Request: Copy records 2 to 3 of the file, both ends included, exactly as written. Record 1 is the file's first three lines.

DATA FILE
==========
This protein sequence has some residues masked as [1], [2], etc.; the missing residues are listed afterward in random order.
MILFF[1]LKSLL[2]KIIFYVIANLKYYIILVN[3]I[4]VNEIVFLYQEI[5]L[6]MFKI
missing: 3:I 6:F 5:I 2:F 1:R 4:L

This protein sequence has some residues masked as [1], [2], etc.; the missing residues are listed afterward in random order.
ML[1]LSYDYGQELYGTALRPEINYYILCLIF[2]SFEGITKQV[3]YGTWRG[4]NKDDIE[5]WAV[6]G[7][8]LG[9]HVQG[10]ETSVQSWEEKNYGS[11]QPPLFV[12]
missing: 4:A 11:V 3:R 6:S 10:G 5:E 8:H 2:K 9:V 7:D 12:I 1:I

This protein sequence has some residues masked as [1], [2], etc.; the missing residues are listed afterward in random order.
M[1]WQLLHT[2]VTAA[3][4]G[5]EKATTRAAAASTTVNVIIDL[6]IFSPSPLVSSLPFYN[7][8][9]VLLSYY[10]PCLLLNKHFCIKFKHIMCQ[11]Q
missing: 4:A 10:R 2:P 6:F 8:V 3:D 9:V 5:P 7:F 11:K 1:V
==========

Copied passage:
This protein sequence has some residues masked as [1], [2], etc.; the missing residues are listed afterward in random order.
ML[1]LSYDYGQELYGTALRPEINYYILCLIF[2]SFEGITKQV[3]YGTWRG[4]NKDDIE[5]WAV[6]G[7][8]LG[9]HVQG[10]ETSVQSWEEKNYGS[11]QPPLFV[12]
missing: 4:A 11:V 3:R 6:S 10:G 5:E 8:H 2:K 9:V 7:D 12:I 1:I

This protein sequence has some residues masked as [1], [2], etc.; the missing residues are listed afterward in random order.
M[1]WQLLHT[2]VTAA[3][4]G[5]EKATTRAAAASTTVNVIIDL[6]IFSPSPLVSSLPFYN[7][8][9]VLLSYY[10]PCLLLNKHFCIKFKHIMCQ[11]Q
missing: 4:A 10:R 2:P 6:F 8:V 3:D 9:V 5:P 7:F 11:K 1:V